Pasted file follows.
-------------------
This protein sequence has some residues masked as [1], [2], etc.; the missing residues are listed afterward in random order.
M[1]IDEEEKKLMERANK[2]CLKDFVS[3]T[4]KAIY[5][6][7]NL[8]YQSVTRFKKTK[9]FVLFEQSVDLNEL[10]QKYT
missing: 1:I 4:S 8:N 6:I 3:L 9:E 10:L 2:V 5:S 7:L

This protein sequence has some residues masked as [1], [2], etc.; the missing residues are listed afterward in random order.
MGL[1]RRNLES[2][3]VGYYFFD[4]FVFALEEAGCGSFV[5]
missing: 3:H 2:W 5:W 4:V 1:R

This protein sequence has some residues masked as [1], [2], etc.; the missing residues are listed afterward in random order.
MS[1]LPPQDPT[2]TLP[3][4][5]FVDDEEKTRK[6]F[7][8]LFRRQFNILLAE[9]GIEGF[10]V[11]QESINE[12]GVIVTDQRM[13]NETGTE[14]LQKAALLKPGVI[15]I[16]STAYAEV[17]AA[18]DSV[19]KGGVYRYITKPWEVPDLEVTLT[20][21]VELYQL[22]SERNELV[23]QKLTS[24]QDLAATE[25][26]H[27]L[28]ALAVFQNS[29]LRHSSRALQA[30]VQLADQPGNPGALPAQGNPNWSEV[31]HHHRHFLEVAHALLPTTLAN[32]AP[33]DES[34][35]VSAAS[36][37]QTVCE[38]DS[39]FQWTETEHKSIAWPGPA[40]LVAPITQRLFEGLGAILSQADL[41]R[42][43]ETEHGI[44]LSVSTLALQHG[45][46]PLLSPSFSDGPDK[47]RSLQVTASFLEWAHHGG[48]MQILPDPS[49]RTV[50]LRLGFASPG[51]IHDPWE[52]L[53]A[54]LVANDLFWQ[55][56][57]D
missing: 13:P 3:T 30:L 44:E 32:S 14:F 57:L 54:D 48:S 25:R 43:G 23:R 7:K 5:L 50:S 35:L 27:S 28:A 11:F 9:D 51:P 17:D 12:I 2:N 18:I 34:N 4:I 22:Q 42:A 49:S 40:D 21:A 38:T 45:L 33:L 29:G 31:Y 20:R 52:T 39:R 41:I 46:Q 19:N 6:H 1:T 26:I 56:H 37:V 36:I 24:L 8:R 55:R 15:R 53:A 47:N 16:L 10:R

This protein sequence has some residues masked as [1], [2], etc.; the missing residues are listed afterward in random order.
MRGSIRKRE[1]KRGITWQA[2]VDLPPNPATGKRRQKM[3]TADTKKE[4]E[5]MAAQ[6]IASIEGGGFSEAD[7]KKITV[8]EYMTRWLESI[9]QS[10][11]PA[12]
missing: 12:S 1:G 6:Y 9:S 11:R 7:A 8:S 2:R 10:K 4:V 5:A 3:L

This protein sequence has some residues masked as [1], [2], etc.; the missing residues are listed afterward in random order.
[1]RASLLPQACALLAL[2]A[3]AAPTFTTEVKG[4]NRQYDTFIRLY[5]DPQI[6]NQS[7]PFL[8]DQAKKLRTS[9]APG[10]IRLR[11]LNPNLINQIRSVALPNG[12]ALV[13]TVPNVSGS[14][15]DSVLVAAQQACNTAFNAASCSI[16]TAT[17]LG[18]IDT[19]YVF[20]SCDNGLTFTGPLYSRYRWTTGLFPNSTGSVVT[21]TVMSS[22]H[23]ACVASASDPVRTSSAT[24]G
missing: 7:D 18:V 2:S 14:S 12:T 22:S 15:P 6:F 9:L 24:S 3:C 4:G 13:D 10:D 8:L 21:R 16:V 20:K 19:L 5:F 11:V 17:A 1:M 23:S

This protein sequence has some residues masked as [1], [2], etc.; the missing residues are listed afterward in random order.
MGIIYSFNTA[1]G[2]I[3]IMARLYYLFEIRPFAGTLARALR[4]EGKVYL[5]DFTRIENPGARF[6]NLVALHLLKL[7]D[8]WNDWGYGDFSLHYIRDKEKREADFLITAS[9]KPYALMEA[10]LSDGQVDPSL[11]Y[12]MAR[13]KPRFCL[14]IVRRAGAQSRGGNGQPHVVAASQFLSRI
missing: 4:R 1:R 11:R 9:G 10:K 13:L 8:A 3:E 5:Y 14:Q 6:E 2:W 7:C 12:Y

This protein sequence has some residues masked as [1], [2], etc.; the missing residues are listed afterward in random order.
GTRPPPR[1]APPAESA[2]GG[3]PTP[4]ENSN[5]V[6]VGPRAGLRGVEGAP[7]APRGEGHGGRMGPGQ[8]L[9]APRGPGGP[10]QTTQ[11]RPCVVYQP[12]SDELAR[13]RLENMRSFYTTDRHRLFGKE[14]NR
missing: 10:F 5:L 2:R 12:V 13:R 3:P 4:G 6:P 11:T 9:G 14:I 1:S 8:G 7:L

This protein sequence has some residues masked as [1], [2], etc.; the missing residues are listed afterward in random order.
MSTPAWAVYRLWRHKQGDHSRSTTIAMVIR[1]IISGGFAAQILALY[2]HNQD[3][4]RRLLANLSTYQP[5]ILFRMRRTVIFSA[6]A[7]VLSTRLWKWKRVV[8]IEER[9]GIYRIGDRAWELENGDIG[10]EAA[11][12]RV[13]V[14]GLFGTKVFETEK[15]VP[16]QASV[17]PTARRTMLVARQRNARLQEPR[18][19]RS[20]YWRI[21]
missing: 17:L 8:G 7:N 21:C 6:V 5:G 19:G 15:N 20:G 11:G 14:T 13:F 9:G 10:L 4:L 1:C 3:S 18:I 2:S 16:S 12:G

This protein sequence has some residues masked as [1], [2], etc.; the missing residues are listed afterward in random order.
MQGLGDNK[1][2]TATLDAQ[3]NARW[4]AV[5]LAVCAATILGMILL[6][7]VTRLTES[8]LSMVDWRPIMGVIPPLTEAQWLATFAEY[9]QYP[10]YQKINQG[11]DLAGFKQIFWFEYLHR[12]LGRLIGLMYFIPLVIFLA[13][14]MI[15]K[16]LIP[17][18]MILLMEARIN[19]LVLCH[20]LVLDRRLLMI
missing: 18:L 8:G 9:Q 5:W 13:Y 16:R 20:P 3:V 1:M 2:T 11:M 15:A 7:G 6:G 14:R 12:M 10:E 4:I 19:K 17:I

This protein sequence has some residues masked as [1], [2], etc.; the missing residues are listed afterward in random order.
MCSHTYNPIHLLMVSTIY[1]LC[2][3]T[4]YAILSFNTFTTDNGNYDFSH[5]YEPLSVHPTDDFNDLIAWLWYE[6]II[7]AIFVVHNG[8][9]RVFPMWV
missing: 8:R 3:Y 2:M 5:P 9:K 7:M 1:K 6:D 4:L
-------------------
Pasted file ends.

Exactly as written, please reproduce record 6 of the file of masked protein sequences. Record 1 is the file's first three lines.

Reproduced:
This protein sequence has some residues masked as [1], [2], etc.; the missing residues are listed afterward in random order.
MGIIYSFNTA[1]G[2]I[3]IMARLYYLFEIRPFAGTLARALR[4]EGKVYL[5]DFTRIENPGARF[6]NLVALHLLKL[7]D[8]WNDWGYGDFSLHYIRDKEKREADFLITAS[9]KPYALMEA[10]LSDGQVDPSL[11]Y[12]MAR[13]KPRFCL[14]IVRRAGAQSRGGNGQPHVVAASQFLSRI
missing: 4:R 1:R 11:R 9:G 10:K 13:L 8:A 3:E 5:Y 14:Q 6:E 2:W 7:C 12:Y